Rooting around in a cupboard the other day for some Christmas thing, came across a small plastic bowl wrapped in cellophane. It was something I bought on a motoring holiday to France back in 07 maybe earlier...I jumped for joy as it was a shaving-soap I'd completely forgotten about 'Monsavon Bol a raser' I unwrapped it and was dismayed to find the cake had shrunk in the dry cupboard, was originally 125g, but a bit of hot water and a brush got it going! This stuff is incredible, it's one of those soaps that's traditional and ultra low cost - like Akro from Turkey. It costs about 1.20 Euro a bowl and produces lather that is most impressive, wonderful scent bit like pipe tobacco and delivers a satisfying trouble free shave. I had overlooked this soap because at the time I was in the Dark Ages of Cartridge 'shaving' I have to get more but it may be tricky as I live in another part of Europe and this is a very local, French product that is in no way snobby or 'exclusive'. It may well be the Opinel of shaving-soaps!! Do try this Monsavon if you can get hold of it or know someone going to France on a trip, you can get it in supermarkets no problem. Maybe it can be got in Quebec amongst French-Canadians?

    Great New Year to All, this is a very nice corner of Bladeforums: interesting exchange of experiences, polite and no need for Moderation either.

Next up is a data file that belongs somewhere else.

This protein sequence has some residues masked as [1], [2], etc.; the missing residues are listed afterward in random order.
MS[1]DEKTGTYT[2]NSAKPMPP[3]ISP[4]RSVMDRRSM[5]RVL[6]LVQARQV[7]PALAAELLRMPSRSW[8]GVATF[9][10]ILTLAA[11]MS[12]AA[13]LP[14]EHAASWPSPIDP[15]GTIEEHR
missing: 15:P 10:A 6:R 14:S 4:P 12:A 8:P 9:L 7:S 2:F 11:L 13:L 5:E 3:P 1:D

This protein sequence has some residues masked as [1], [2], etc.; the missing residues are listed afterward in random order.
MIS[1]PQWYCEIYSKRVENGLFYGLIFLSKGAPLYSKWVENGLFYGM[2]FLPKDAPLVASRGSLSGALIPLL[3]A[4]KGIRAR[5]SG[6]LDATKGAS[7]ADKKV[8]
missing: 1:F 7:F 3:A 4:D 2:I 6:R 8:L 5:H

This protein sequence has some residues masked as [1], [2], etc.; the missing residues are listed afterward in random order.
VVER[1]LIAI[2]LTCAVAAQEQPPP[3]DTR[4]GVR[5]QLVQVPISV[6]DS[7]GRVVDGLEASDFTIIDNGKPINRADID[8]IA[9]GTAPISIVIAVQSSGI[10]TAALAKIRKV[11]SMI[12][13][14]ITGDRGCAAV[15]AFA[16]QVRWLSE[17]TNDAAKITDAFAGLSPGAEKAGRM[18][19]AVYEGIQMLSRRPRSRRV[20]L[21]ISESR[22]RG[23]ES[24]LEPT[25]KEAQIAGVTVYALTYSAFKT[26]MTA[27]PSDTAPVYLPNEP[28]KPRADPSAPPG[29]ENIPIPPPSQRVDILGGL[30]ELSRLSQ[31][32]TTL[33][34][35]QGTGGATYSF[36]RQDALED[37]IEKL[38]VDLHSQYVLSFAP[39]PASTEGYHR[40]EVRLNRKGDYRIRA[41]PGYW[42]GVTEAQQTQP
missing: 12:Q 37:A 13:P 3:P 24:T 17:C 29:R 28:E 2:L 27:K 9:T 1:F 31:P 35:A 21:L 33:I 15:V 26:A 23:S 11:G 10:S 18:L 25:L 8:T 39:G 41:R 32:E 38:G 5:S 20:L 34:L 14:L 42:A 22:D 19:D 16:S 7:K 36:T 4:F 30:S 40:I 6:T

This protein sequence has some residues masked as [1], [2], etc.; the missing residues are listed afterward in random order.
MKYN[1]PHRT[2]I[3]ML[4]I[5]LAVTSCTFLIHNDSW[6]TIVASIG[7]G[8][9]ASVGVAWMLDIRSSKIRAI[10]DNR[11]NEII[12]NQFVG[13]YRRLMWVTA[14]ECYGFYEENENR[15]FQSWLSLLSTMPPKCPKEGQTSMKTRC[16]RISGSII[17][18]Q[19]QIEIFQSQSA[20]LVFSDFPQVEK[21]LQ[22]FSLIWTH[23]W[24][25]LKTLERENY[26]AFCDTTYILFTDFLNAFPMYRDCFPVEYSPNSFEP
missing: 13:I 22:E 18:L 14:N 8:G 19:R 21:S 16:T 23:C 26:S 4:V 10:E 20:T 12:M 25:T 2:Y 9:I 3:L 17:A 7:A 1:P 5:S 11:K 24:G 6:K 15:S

18. #58
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    mon savon is an amazing soap.

    I forgot my soap when i went on vacation in paris a few years ago and picked some up. A great buy for sure.

  19. #59
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    Yesterday was my 50th shave with the Golddashs. We're coming to the end of it. Weight data and visual observation now predict maybe 65 shaves from this cake.

    The Golddashs lather is rich with a thick texture. It's very good and works well.
    Balisongs -- because it don't mean a thing if it ain't got that swing!
    http://www.balisongcollector.com


  20. #60
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    Today was the 60th and last shave with Golddashs. I'm afraid the piece broke apart and so it would be difficult to impossible to lather with again. If I had a new piece of the same soap, I would just press the bits into the new cake and end up using it all. But, I have no new cake of Golddashs. I do, however, have my weight data. Based on those data, I am sure that I threw away four or manybe five shaves worth of soap. So, 65 is a reasonable estimate of how many shaves one might get from a cake of Golddashs. That's about half of what I got out of the DR Harris cake which cost the exact same amount.

    The Golddashs soap gave excellent lather; I have no complaint there. It gives a thicker-texture, richer lather.

    But, my overall conclusion is that I, myself, prefer the value of the DR Harris.
    Last edited by Gollnick; 01-16-2012 at 11:54 PM.
    Balisongs -- because it don't mean a thing if it ain't got that swing!
    http://www.balisongcollector.com